Nigerian Journalists And ‘Brown Envelopes’ By Elor Nkereuwem

“Why is it alright for us to shout on
the mountain tops about what
politician has stuffed money in his
cap but make it a taboo to speak of
the corruption and rot in our
industry?”
Before last weekend, the question of
Nigeria’s underdevelopment, to my
mind, revolved around the
infrastructural and economic
backwardness that is
overwhelmingly apparent in our
country. Last weekend, at the CNN
Multichoice African Journalist 2012
Awards in Lusaka, Zambia, my
perception of the true state of my
country took a drastic turn.
It was a turn for the worse.
I have been a journalist for just
under four years, a larger part of
which was spent lambasting
government establishments and
politicians for ruining our country
and failing to utilize Nigeria’s rich
endowment in a manner that would
affect the so-called ‘masses’.
I was shamed this weekend in
Lusaka when I realised that the very
industry in which I work is no better
than the government, Federal and
State, which we so delightfully and
lavishly condemn.
I was one of the 34 finalists of what
is generally regarded as one of the
most prestigious journalism awards
on the continent. Having sat
through sessions and watched as
my Kenyan and South African
colleagues garnered almost all the
awards on offer, and having failed to
win in my category (losing to South
Africans), one lesson boomed
through my mind: as much as the
Nigerian media tries to project an
image of sophistication and
superiority, we are, at our best,
mediocre.
I must at this point concede that
one Nigerian, Ahaoma Kanu, went
home with a trophy for the Tourism
Category. I must also point out that
the nomination for the awards in
itself is a huge honour and four
different nominations for Nigeria is a
testament that we are not so far
behind.
That said, it is impossible to ignore
the fact that Nigerian journalists can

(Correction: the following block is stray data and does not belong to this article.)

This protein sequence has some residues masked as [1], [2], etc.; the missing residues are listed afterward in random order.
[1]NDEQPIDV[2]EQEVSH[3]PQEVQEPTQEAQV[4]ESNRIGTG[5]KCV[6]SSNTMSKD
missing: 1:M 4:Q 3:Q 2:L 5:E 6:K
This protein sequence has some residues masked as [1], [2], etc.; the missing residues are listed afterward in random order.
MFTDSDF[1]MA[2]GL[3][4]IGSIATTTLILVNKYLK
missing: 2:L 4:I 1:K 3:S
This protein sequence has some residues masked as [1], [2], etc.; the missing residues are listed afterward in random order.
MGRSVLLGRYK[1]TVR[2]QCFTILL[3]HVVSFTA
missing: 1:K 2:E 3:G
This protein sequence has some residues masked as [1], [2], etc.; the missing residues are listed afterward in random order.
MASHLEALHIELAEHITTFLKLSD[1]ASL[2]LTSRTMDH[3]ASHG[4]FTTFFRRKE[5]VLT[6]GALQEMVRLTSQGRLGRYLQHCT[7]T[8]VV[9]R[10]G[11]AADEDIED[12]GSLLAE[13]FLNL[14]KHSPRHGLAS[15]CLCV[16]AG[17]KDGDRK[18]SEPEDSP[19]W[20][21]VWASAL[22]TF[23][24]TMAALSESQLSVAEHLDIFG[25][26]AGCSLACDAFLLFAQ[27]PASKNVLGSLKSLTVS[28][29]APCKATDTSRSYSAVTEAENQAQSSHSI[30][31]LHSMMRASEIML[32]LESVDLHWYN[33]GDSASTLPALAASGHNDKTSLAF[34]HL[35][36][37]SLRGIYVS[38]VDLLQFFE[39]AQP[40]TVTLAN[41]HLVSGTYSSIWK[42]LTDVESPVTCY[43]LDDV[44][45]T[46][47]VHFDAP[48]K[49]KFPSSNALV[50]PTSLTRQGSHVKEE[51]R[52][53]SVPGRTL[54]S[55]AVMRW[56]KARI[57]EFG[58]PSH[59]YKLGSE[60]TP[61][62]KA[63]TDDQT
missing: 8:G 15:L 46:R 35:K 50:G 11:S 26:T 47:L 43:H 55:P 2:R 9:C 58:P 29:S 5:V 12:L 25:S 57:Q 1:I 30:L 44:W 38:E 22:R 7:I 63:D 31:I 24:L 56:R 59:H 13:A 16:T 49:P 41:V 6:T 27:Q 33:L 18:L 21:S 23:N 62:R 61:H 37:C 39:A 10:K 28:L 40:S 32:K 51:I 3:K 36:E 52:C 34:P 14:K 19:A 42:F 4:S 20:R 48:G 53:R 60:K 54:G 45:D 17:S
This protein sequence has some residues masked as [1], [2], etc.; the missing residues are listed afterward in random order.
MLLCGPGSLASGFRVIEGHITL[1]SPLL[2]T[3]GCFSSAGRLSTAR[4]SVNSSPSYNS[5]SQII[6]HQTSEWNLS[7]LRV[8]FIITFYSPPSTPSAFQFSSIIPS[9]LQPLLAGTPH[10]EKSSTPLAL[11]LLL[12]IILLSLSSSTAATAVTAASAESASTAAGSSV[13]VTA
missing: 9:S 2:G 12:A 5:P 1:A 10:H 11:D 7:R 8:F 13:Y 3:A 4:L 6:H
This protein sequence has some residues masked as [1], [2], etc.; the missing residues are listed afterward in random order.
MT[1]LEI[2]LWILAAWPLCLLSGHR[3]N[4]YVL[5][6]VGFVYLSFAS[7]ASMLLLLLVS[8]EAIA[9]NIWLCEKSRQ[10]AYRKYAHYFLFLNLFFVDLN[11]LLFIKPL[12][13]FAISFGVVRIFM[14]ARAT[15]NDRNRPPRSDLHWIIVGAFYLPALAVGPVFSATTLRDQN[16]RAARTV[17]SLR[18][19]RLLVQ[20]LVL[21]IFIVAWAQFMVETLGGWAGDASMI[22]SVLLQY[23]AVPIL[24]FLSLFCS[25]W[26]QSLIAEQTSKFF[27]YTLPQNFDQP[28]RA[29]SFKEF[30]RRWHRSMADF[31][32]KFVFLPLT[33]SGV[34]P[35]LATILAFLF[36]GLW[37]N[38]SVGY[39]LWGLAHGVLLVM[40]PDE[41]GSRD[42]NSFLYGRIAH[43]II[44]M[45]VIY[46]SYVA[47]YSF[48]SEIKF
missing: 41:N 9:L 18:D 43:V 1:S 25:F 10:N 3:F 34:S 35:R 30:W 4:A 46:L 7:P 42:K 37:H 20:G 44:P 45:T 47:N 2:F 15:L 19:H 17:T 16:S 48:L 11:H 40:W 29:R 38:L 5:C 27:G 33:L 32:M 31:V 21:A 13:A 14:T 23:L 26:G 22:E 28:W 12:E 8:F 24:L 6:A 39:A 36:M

barely measure up with their
Kenyan or South African
counterparts. Kenya has swept the
overall prize for two years in a row.
For this year, a look at the sheer
sophistication and number of the
entries from this East African
country is sufficient testimony of the
quality of journalism practiced
there.
The Nigerian media cannot boast of
this. The reason for this is apparent.
The Nigerian media is unable to
function efficiently and
independently because journalists
are financially dependent on the
very persons they are supposed to
be watchdogs over.
How is it possible to ‘truly’ report
the not so flattering truth about a
person who feeds you? How is it
possible to genuinely pursue real
stories about real people when one
knows that at that boring, mind-
numbing ‘press conference’, there
is an assurance of a few thousand
naira or more?
How is it possible to sincerely write
investigative and enterprise stories
in that beat that one has been
assigned to when such a story
might hurt so-and-so director or
‘oga’ and subsequently affect the
financial benefits or travel
opportunities that accompany the
beat reporter in the Nigerian
environment? How is it possible for
an editor or publisher to consider
running those stories which may
affect his relationship with that top
politician and eventually affect his
income from advertisement not to
speak of the other ‘dashes’ that he
gains from such valuable
associations?
I will be the first to speak of the
shame that overwhelms me when I
see my colleagues rushing for the
‘brown envelopes’ that are usually
on offer at press conferences and
other events. I will be the first to say
that I am ashamed when I hear of
journalists begging or blackmailing
errant politicians or persons in the
private sector for financial favours.
Much more worrisome than the
existence of these shameful vices is
the fact that it has become a taboo
to speak of this subject in the
industry. Why must we speak of the
very issue that ruins Nigerian
journalism only in hush tones or
never at all? Why is it alright for us
to shout on the mountain tops
about what politician has stuffed
money in his cap or of what
politician has divorced his teenaged
wife and married a 14-year old to
replace her but make it a taboo to
speak of the corruption and rot in
our industry?
Is it the case that the Publishers and
Editors of the various news
organizations do not know that their
reporters actively take bribes which
have now been nick-named ‘brown
envelopes’? Is it conceivable that
editors take a share of these
financial favours, the same way the
journalists accuse the police officers
of doing? Is there no shame or pride
or dignity to be found in reporters or
editors?
Which brings me to the
fundamental question; why do
Nigerian journalists take bribes?